Yosemite Sam was the hootinst, tootinist, shootinist bobtail wildcat in the west!
Hmm. My insurance policy actually says, "act of Goa'uld". I always thought that was a typo.
My VIC-20 beat up your ZX81 and stole its lunch money.
Hey! You! Get off of my cloud!
This will happen when the moon is in the seventh house and Jupiter aligns with Mars.
is the wrong size.
the name we've seen the most on the national news
The FBI says, "Hey good lookin'! We'll be back to pick you up later!"
What are you talking about? What was one of the first things that occurred when Obama took office? Swine flu.
"What is good for British Petroleum is good for America!"
Vegetable rights and peace!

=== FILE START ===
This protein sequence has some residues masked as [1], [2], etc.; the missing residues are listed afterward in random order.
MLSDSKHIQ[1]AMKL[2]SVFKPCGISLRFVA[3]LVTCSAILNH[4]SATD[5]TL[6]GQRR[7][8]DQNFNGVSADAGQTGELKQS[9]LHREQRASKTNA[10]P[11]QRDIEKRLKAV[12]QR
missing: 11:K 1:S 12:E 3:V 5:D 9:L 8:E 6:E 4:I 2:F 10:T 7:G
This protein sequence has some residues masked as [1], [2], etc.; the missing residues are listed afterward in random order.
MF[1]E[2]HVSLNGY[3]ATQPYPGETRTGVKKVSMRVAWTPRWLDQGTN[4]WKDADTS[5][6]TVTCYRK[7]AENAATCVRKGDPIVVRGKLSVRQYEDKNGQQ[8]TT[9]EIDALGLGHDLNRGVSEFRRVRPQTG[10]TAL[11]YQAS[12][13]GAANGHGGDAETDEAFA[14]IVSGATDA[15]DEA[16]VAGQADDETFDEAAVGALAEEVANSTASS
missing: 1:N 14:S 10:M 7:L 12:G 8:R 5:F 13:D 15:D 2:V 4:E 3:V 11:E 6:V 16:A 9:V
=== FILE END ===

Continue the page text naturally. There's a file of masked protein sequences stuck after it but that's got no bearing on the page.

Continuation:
Theosis sends word that an astronomer at the University of Rochester and his colleagues have made the surprise discovery that Alcor, one of the brightest stars in the Big Dipper, is actually two stars; and it is apparently gravitationally bound to the four-star Mizar system, making the whole group a sextuplet. This would make the Mizar-Alcor sextuplet the second-nearest such system known. The discovery is especially surprising because Alcor is one of the most studied stars in the sky. The Mizar-Alcor system has been involved in many "firsts" in the history of astronomy: "Benedetto Castelli, Galileo's protege and collaborator, first observed with a telescope that Mizar was not a single star in 1617, and Galileo observed it a week after hearing about this from Castelli, and noted it in his notebooks... Those two stars, called Mizar A and Mizar B, together with Alcor, in 1857 became the first binary stars ever photographed through a telescope. In 1890, Mizar A was discovered to itself be a binary, being the first binary to be discovered using spectroscopy. In 1908, spectroscopy revealed that Mizar B was also a pair of stars, making the group the first-known quintuple star system."